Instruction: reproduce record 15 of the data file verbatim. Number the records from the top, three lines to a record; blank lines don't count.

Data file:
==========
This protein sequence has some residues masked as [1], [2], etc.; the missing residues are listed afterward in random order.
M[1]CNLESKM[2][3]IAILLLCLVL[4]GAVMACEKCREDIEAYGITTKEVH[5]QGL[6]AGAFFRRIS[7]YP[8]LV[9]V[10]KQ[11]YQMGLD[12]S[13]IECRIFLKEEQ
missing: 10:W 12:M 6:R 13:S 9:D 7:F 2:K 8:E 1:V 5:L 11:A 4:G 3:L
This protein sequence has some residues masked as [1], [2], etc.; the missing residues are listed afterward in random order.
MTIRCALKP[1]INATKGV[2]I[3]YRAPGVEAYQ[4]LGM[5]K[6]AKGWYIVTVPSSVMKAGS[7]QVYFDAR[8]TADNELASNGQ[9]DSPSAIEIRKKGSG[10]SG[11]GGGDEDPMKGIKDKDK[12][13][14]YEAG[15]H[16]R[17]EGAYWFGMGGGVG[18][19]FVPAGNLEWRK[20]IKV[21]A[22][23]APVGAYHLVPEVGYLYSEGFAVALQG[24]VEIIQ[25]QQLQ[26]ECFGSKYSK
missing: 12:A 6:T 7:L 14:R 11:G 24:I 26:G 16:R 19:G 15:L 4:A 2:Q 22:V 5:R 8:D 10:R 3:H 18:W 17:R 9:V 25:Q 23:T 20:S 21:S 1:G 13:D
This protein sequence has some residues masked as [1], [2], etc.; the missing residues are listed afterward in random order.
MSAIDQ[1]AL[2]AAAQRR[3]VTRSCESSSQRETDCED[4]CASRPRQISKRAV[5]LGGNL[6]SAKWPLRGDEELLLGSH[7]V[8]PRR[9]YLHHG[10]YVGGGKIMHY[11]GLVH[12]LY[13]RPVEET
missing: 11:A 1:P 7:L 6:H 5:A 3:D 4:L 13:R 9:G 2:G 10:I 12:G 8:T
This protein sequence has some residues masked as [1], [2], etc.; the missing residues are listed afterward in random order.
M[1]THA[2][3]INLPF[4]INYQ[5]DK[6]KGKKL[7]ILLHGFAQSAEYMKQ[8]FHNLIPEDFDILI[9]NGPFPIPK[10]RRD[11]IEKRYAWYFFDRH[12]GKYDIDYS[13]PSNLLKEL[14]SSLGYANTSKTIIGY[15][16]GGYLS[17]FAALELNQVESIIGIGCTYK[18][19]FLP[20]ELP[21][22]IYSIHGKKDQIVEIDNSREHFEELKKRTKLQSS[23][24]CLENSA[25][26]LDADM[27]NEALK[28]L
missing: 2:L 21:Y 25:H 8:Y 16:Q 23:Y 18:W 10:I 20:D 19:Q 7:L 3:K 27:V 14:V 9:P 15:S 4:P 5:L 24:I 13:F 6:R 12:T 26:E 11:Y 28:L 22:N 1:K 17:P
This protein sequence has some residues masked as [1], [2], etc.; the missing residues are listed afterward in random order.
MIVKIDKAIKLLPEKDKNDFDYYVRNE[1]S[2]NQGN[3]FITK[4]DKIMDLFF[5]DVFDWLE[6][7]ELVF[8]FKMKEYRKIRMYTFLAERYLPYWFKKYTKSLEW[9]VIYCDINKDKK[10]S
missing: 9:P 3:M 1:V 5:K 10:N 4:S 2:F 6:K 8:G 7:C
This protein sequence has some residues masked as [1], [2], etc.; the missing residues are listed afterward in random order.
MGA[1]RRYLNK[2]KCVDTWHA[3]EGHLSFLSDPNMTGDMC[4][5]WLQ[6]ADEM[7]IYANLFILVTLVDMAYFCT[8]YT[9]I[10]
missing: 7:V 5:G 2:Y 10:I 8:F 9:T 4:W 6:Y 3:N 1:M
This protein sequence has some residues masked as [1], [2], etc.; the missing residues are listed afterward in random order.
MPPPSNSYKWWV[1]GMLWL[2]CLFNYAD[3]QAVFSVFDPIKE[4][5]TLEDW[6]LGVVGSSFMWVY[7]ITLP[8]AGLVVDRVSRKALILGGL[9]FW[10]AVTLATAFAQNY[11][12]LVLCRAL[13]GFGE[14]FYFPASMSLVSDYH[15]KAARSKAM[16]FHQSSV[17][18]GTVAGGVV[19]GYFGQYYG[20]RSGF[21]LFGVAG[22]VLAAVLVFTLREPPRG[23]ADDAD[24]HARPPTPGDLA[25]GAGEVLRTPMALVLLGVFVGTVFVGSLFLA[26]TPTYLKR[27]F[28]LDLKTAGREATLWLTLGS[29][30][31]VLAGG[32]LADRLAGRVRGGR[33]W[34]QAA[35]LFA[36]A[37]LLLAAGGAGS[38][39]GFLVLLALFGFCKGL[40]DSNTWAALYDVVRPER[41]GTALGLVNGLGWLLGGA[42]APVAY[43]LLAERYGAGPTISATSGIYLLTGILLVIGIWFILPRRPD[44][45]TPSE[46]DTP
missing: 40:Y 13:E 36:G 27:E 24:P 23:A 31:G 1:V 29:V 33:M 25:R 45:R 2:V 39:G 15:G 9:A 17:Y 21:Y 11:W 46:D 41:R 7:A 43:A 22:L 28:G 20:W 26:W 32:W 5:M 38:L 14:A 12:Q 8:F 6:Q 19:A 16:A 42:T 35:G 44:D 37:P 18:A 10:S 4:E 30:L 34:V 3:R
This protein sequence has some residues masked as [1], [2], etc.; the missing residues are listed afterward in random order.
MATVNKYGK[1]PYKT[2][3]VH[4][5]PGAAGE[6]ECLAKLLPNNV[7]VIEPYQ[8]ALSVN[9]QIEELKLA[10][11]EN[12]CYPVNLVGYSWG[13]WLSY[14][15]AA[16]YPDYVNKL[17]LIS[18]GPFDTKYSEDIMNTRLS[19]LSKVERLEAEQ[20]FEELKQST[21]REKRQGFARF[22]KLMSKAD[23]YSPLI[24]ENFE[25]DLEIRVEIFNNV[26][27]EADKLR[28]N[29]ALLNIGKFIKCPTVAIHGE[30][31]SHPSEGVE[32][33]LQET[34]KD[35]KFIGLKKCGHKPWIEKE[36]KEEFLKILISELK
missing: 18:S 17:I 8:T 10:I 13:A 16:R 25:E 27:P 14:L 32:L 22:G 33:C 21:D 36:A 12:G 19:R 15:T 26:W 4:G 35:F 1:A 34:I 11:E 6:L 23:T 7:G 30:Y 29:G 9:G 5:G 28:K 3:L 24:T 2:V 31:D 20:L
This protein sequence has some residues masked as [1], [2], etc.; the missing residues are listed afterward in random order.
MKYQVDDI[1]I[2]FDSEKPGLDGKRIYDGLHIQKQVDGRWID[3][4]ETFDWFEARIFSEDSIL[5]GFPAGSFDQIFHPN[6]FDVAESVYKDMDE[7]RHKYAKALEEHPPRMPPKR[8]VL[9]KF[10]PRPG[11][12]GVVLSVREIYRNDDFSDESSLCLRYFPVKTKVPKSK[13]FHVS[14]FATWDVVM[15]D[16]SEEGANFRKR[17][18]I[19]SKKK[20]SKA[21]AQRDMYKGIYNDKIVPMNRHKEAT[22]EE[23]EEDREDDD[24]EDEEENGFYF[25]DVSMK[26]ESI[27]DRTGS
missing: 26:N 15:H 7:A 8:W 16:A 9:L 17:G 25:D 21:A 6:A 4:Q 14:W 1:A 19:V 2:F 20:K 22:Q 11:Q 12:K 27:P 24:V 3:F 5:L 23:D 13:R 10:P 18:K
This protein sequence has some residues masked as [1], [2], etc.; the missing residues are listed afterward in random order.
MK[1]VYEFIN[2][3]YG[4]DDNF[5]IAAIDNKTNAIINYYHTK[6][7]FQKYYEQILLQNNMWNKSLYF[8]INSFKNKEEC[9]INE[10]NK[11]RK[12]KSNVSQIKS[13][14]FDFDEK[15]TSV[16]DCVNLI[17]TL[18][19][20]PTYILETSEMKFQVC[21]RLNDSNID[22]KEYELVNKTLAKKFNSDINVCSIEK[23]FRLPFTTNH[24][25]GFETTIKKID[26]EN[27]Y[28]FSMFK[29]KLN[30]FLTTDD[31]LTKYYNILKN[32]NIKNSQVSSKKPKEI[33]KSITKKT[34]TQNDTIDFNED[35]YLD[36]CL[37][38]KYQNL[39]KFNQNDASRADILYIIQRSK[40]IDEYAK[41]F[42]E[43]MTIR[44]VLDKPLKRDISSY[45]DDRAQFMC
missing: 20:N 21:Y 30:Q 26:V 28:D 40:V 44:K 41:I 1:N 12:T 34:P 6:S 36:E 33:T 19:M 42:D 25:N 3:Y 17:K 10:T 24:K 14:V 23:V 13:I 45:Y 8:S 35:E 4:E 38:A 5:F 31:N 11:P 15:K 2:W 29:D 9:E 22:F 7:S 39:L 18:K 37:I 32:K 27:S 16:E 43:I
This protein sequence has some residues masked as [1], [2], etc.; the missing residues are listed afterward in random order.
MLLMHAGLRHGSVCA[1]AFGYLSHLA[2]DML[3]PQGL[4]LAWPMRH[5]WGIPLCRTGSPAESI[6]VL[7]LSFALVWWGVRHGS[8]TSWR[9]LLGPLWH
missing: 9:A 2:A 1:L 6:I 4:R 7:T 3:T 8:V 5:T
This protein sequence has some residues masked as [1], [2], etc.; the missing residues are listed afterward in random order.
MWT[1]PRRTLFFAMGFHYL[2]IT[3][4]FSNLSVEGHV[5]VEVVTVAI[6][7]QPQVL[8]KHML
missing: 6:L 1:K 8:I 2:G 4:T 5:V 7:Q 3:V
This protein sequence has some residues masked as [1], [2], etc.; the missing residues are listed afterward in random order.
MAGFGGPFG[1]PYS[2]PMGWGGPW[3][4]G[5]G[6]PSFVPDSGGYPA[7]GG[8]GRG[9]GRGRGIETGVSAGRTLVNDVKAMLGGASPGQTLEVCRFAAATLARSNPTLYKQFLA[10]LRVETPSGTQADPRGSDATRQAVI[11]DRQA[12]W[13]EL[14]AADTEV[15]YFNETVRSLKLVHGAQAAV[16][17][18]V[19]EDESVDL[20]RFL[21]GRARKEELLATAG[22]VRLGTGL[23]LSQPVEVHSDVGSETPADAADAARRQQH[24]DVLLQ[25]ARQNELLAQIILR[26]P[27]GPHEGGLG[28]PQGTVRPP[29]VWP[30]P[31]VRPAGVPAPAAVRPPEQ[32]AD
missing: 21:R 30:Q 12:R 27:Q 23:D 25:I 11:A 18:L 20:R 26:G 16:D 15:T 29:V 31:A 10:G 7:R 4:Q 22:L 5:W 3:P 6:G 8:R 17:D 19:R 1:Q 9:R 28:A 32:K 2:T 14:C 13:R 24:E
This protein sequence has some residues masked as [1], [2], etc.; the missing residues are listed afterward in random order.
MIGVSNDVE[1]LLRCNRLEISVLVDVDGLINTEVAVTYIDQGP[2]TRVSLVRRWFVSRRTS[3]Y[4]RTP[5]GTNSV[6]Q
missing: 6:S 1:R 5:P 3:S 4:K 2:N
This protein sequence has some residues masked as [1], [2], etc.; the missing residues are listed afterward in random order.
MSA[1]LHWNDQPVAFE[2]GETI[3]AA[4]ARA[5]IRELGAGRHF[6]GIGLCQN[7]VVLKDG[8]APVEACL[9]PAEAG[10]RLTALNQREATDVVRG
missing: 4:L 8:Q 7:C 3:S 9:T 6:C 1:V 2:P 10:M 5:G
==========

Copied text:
This protein sequence has some residues masked as [1], [2], etc.; the missing residues are listed afterward in random order.
MSA[1]LHWNDQPVAFE[2]GETI[3]AA[4]ARA[5]IRELGAGRHF[6]GIGLCQN[7]VVLKDG[8]APVEACL[9]PAEAG[10]RLTALNQREATDVVRG
missing: 4:L 8:Q 7:C 3:S 9:T 6:C 1:V 2:P 10:M 5:G